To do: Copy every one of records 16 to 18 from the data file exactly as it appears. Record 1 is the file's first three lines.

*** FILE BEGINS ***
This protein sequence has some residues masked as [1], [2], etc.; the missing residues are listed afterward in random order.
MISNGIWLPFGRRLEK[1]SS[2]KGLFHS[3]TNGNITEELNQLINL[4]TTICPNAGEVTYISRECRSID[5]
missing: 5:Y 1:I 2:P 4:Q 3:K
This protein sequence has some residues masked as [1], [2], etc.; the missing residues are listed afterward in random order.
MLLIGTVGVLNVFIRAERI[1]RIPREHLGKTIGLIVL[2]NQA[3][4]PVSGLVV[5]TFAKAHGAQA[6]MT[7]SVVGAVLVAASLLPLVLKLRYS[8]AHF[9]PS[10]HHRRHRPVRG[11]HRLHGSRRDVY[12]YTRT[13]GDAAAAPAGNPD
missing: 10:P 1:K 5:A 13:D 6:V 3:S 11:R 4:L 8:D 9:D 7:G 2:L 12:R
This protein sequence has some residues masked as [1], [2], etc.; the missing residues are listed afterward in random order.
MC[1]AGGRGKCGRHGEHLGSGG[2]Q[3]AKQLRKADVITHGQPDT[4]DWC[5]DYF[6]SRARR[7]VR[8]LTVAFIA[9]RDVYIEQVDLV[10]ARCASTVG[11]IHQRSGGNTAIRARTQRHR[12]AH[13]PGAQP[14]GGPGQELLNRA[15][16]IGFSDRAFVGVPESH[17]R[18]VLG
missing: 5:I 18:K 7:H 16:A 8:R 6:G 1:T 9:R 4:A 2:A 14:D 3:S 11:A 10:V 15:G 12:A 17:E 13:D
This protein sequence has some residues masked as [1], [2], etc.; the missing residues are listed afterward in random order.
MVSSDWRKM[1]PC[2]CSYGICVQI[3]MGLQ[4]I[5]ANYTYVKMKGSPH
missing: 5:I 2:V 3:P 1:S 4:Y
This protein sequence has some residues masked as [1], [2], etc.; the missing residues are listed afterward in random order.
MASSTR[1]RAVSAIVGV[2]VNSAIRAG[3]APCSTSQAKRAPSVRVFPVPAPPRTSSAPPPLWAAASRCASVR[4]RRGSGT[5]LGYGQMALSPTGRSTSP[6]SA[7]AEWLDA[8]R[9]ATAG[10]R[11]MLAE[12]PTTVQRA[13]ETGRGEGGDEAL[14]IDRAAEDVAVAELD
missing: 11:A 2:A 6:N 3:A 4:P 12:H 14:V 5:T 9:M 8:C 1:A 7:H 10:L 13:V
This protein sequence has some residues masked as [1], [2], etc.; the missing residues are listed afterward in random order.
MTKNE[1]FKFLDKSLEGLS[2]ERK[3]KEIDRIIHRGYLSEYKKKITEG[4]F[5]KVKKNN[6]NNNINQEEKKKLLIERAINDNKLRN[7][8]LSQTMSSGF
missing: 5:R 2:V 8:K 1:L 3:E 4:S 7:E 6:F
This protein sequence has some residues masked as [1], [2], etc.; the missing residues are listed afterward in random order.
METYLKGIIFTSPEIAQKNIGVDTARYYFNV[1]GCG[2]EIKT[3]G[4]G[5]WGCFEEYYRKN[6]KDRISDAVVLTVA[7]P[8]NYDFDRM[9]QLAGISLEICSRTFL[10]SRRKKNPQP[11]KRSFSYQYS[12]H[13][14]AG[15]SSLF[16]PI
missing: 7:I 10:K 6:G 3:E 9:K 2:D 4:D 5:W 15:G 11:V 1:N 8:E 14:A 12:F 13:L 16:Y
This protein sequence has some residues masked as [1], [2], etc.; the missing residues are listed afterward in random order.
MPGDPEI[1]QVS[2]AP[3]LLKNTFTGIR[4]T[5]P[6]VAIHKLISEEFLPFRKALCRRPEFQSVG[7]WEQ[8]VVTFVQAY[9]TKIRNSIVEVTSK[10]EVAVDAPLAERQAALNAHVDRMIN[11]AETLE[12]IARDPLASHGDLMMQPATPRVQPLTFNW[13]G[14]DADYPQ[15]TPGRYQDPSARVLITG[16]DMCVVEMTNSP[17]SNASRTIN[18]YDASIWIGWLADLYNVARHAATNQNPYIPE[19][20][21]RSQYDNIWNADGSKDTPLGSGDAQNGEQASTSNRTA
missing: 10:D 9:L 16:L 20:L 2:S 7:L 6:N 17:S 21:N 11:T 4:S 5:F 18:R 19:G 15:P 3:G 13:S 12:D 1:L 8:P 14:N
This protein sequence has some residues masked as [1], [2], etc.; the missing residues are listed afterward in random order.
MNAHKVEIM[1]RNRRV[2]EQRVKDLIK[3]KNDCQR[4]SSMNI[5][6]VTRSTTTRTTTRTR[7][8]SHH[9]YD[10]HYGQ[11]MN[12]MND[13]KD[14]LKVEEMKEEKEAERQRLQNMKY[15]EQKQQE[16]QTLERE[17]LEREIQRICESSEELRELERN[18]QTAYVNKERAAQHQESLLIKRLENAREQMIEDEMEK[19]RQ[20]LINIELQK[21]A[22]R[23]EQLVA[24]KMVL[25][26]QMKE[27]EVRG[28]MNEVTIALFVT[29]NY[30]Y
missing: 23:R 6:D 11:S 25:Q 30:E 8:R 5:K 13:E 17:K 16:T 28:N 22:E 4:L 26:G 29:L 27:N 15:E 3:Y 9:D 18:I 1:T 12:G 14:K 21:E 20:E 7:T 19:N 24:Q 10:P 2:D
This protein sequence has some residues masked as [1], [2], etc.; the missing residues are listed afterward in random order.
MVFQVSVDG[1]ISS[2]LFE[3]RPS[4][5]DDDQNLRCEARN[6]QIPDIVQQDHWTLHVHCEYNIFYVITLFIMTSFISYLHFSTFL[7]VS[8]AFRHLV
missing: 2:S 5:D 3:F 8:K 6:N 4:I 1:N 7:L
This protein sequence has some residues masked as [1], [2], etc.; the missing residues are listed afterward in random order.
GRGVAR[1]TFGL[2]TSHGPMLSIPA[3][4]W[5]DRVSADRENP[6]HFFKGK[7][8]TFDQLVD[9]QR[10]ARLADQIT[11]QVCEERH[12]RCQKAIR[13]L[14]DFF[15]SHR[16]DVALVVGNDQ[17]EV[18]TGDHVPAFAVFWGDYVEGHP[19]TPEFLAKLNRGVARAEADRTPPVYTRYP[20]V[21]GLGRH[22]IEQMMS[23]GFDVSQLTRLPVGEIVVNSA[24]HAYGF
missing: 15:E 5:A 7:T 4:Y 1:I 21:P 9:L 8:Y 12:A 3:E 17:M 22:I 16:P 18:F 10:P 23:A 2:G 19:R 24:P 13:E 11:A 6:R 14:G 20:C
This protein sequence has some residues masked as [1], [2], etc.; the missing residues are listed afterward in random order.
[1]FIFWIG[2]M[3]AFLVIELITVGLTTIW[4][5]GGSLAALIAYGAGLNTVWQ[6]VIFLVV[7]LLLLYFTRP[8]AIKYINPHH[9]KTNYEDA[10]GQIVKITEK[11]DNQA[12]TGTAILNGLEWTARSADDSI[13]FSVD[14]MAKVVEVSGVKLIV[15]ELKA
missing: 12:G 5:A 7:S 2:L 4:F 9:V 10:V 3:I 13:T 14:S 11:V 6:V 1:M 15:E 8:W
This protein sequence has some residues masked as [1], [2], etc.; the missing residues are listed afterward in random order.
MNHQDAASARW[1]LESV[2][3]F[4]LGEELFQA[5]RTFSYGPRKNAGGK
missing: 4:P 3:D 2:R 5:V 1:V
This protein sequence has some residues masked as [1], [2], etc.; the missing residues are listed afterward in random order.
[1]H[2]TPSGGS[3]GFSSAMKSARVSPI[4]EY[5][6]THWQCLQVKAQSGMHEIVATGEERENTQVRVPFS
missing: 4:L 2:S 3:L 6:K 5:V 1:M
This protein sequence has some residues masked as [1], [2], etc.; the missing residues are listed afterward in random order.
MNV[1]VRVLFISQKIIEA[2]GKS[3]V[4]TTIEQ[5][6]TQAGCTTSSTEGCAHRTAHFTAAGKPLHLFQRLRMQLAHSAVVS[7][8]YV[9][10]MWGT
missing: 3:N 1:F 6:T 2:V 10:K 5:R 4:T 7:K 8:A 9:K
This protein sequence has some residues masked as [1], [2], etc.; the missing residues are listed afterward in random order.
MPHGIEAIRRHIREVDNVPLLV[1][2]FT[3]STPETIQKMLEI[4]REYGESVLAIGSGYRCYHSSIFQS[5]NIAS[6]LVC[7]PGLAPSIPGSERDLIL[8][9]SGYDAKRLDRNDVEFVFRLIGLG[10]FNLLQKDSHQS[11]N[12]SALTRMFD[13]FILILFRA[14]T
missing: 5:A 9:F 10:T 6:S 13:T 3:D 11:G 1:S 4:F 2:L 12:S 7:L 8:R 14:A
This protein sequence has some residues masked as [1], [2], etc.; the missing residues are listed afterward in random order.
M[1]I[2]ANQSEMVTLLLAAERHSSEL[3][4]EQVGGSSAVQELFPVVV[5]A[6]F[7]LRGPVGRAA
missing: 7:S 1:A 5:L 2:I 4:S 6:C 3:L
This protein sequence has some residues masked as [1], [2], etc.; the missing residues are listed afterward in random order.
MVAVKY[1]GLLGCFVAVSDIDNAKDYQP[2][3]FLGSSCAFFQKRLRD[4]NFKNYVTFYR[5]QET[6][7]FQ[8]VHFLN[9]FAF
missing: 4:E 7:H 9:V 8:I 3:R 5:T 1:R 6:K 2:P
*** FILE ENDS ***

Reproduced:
This protein sequence has some residues masked as [1], [2], etc.; the missing residues are listed afterward in random order.
MPHGIEAIRRHIREVDNVPLLV[1][2]FT[3]STPETIQKMLEI[4]REYGESVLAIGSGYRCYHSSIFQS[5]NIAS[6]LVC[7]PGLAPSIPGSERDLIL[8][9]SGYDAKRLDRNDVEFVFRLIGLG[10]FNLLQKDSHQS[11]N[12]SALTRMFD[13]FILILFRA[14]T
missing: 5:A 9:F 10:T 6:S 13:T 3:D 11:G 1:S 4:F 2:L 12:S 7:L 8:R 14:A
This protein sequence has some residues masked as [1], [2], etc.; the missing residues are listed afterward in random order.
M[1]I[2]ANQSEMVTLLLAAERHSSEL[3][4]EQVGGSSAVQELFPVVV[5]A[6]F[7]LRGPVGRAA
missing: 7:S 1:A 5:L 2:I 4:S 6:C 3:L
This protein sequence has some residues masked as [1], [2], etc.; the missing residues are listed afterward in random order.
MVAVKY[1]GLLGCFVAVSDIDNAKDYQP[2][3]FLGSSCAFFQKRLRD[4]NFKNYVTFYR[5]QET[6][7]FQ[8]VHFLN[9]FAF
missing: 4:E 7:H 9:V 8:I 3:R 5:T 1:R 6:K 2:P